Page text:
At the 1993 VMAs, emcee Christian Slater announced a “perfect moment of [television] closure” when he introduced showbiz veteran Milton Berle and newcomer RuPaul, who shared the distinction of being regularly seen in drag on TV decades apart and nothing else. The unlikely duo swept onstage arm-in-arm to present the Viewer’s Choice Award, but the idyllic full-circle moment instantly descended into a live, two-alarm tiff, and “RudePaul” was slammed by the press for disrespecting his elders. She later revealed in Lettin’ It All Hang Out that Berle, not a professional queen but a crass TV comedian, had been tastelessly grabbing, pinching and groping her padding backstage, hence their spat at the podium.
But what neither “Mama” Ru, nor Christian Slater, nor Milton Berle, nor the VMA producers realized was that the ultra-leggy model-singer-actress’ recent celebrity was hardly a novelty signaling mainstream drag’s twilight, but rather its Big Bang. Today, RuPaul has left no rhinestone unturned in his quest for world domination, but the seemingly-impossible international media empire that started in the early ‘90s was inevitable in hindsight. After Divine’s untimely 1988 death, the world needed a new drag superstar, even if it didn’t realize it.
In the ‘90s (that’s the 1890s, keep up), drag was hugely popular, being gay wasn’t, and the two were not joined at the hip. In fact, 98 years before Milton and Ru’s catfight, Oscar Wilde was famously arrested — as famously as anything could be done in the days before television — and tossed in the pokey for the unspeakable crime of homosexuality just a month after the premiere of his greatest triumph, The Importance of Being Earnest, A Trivial Comedy for Serious People. While Wilde broke rocks in the hot sun as punishment for his affair with a Marquess’ hot son, playwright Brandon Thomas’ only noteworthy composition, Charley’s Aunt, was enjoying record-setting theatrical runs on two continents. A farcical play about a man in drag, it was revived a handful of times on Broadway all the way up to 1970, to say nothing of its international successes and countless film adaptations, proving that paying audiences have adored men in dresses as much as they’ve sneered at homosexuality.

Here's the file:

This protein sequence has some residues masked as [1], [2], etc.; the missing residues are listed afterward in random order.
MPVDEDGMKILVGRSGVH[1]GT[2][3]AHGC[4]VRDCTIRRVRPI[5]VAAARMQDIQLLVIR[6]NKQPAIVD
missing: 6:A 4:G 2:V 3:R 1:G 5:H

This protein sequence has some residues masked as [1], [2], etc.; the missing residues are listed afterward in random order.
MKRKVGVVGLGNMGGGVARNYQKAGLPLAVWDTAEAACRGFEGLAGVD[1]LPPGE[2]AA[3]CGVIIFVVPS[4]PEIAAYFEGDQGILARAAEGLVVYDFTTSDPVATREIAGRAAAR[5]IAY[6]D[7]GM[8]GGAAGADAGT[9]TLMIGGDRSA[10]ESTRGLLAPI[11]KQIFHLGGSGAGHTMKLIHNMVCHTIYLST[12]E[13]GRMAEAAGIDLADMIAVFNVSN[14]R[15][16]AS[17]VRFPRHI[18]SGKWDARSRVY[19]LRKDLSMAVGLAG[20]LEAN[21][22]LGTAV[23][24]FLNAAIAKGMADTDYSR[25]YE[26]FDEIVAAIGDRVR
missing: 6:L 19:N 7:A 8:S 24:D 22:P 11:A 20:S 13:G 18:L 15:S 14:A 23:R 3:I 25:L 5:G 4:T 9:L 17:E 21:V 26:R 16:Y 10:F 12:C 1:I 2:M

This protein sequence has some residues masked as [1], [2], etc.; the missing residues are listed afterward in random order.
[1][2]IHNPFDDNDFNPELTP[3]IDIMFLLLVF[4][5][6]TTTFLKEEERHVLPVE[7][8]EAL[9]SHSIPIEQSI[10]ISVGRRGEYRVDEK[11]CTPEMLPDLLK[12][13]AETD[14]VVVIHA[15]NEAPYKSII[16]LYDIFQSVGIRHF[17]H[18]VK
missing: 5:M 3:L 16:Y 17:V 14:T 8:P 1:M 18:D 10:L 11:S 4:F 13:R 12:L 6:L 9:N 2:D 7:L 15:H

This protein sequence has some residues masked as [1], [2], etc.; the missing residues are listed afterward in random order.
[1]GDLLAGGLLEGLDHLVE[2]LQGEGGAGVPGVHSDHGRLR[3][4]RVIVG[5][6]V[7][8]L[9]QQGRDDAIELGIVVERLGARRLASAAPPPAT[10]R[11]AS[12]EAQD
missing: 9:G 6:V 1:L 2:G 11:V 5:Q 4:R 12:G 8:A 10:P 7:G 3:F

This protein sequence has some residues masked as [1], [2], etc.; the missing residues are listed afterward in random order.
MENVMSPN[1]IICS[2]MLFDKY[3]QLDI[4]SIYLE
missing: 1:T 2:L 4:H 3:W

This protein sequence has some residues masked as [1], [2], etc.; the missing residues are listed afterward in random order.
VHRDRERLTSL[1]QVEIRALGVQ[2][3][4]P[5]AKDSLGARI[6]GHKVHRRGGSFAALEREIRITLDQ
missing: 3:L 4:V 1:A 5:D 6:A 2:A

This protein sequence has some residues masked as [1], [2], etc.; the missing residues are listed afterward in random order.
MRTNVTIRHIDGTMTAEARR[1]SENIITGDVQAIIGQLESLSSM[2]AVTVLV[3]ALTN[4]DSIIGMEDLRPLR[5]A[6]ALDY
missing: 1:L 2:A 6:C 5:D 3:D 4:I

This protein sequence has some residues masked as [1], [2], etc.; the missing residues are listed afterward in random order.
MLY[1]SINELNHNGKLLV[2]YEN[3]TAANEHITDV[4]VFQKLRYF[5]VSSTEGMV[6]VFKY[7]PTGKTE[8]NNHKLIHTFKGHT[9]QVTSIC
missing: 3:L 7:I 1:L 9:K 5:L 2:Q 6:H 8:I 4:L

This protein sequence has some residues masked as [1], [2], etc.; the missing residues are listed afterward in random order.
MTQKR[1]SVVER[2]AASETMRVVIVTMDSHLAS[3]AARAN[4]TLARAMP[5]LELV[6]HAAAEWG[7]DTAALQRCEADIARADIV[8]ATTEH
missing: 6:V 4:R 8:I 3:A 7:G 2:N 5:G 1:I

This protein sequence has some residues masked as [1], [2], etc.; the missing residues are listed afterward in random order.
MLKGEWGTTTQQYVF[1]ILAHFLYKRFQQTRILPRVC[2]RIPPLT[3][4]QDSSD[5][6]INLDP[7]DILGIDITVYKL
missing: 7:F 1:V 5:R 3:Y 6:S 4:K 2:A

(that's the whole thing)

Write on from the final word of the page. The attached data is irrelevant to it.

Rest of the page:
Julian Eltinge, Vesta Tilley, electrifying Bert Savoy, Douglas Byng, acrobatic Barbette, all made big money and bigger names for themselves as live impersonators of the opposite sex from the Gay Nineties through the Roaring Twenties — if you ask Raquel Welch, she’d add Mae West to the list — but it was all too good to last. The rise of movies meant the end of vaudeville, which meant a sharp downturn in drag as a public service and its forevermore association with the gay community. If you were engaging in the art of drag by the late ‘30s, it was a labor of love with slim chance of crowds or coverage. Driven underground for the time being, recreational drag still managed to flourish in bars and ballrooms, or at least preserve itself in the face of the Lavender Scare. Poised and funny female impersonators like Danny La Rue, Jim Bailey, Lynne Carter and Craig Russell enjoyed successful live careers and TV appearances, but mainstream American drag was burly Bob Hope and jowly Jackie Gleason in polyester pumps.
Harris Glenn Milstead, who would’ve turned 75 on October 19, was a soft-spoken Baltimorean sissy who tipped the scales at 200 pounds, idolized Liz Taylor to the point of dressing like her, and spent every waking second with his parents until he turned 15, after which the cracked-and-splintered closet doors finally gave way. To curb his newly-developed wild side, they bought high- and beauty-school graduate Glenn a salon where he specialized in outrageous bouffants. With a body for sin but no head for business, he quickly grew bored by routine and soon all but gave his mother the shop so that he could sneak down to Washington, D.C., and compete in drag pageants. Milstead later said:
Well, I wanted to look good. After a while I saw the others were ridiculous and I couldn’t get into it, so I decided to have fun. That’s when I got comic and they really hated it ‘cause they thought I was making fun of them. Some queen threw a beer bottle at me one time and a huge fight broke out. Before you knew it, wigs were flying. We had to run.